MG 302; Chapter 10
April 8, 2013
Five Sources of Managerial Power
Leadership is one of four primary tasks of management. Within leadership is power, and where there is power, comes the affect power plays on the behavior of others. The behaviors can determine how a subordinate will act in a certain way or in certain conditions. Power is divided into five separate and distinct sources of managerial power; coercive, reward, legitimate, expert, and referent power. These five bases of power are divided in two categories, formal and personal power. Coercive and reward are in the formal categories. Legitimate, expert, and referent to are in the personal category. Later I will explain why each power falls into one group or the other. Coercive, most of the time, the negative of the powers is defined as the ability of a manager to punish others. Punishment can range from verbal to reprimands to reduction in pay or working hours to actual dismissal. Coercive power is conveyed through fear of losing something. A great example of coercive power is when a parent takes away a child’s electronics, allowance, or social time as punishment for poor performance whether it be academically or not completing chores around the house. Surely we can all relate to this example. A more grown-up example is talked about in our textbook, the CEO verbally criticizing, attacking and embarrassing top managers, only to eventually find his self on the unemployment line. No one likes to be the recipient of coercive power. However, if coercive power is presented correctly, it can be a beneficial power for all involved including the subordinates. Reward power is one of the fastest ways to persuade or influence to get a desired result from a subordinate. Reward power is defined as having the ability to give or withhold tangible and intangible rewards. Tangible rewards are considered extra time off, pay raises, bonuses, and choice job assignments....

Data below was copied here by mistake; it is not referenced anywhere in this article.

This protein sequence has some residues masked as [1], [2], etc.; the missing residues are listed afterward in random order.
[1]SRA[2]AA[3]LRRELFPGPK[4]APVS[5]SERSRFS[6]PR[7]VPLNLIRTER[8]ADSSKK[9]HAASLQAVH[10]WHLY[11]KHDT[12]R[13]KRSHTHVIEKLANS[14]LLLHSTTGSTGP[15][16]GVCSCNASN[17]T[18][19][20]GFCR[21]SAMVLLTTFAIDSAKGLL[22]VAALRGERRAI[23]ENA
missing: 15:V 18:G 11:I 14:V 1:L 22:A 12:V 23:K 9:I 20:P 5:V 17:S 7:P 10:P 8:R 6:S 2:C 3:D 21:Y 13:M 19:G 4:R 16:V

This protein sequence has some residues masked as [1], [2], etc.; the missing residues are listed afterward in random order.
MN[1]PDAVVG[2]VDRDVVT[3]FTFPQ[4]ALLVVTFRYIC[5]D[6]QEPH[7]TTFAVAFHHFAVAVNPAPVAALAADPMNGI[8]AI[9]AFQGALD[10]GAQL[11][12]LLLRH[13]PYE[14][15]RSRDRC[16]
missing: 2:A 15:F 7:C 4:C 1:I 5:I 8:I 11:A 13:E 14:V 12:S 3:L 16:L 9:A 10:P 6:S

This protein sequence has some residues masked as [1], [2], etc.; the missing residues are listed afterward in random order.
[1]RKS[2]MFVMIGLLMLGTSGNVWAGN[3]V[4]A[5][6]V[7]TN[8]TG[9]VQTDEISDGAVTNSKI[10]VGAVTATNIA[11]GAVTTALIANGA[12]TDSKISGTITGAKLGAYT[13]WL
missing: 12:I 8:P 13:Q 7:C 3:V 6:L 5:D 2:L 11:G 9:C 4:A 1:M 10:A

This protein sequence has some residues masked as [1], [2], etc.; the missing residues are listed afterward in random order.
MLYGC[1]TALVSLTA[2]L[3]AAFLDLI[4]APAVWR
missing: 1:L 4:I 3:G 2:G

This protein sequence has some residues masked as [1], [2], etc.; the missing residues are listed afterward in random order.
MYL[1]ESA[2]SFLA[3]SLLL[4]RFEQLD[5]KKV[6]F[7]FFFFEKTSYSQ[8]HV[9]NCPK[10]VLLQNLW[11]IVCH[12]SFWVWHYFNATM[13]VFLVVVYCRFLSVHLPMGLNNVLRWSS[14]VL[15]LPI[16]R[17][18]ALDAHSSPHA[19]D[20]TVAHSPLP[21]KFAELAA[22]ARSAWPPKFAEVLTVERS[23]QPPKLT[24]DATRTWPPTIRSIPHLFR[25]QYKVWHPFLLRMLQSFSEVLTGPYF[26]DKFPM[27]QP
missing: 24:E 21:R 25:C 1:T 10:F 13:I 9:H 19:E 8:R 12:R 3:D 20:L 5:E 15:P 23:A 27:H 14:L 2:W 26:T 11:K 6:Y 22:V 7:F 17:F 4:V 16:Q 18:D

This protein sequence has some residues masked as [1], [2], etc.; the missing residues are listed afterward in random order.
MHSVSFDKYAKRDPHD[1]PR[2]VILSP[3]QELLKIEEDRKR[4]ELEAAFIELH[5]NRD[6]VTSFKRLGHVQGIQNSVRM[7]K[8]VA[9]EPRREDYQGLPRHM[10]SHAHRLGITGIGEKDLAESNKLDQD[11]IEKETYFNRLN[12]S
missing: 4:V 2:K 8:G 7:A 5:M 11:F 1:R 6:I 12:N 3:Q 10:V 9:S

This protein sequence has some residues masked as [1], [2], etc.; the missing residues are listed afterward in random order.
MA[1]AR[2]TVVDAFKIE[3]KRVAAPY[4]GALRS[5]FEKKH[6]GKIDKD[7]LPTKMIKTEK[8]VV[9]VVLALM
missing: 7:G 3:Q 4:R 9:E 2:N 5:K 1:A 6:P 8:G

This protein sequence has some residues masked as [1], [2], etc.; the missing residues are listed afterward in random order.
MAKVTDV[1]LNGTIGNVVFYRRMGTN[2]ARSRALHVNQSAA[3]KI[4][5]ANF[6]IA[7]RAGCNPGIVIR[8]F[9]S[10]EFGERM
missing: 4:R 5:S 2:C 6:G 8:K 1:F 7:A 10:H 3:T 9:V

Please join StudyMode to read the full document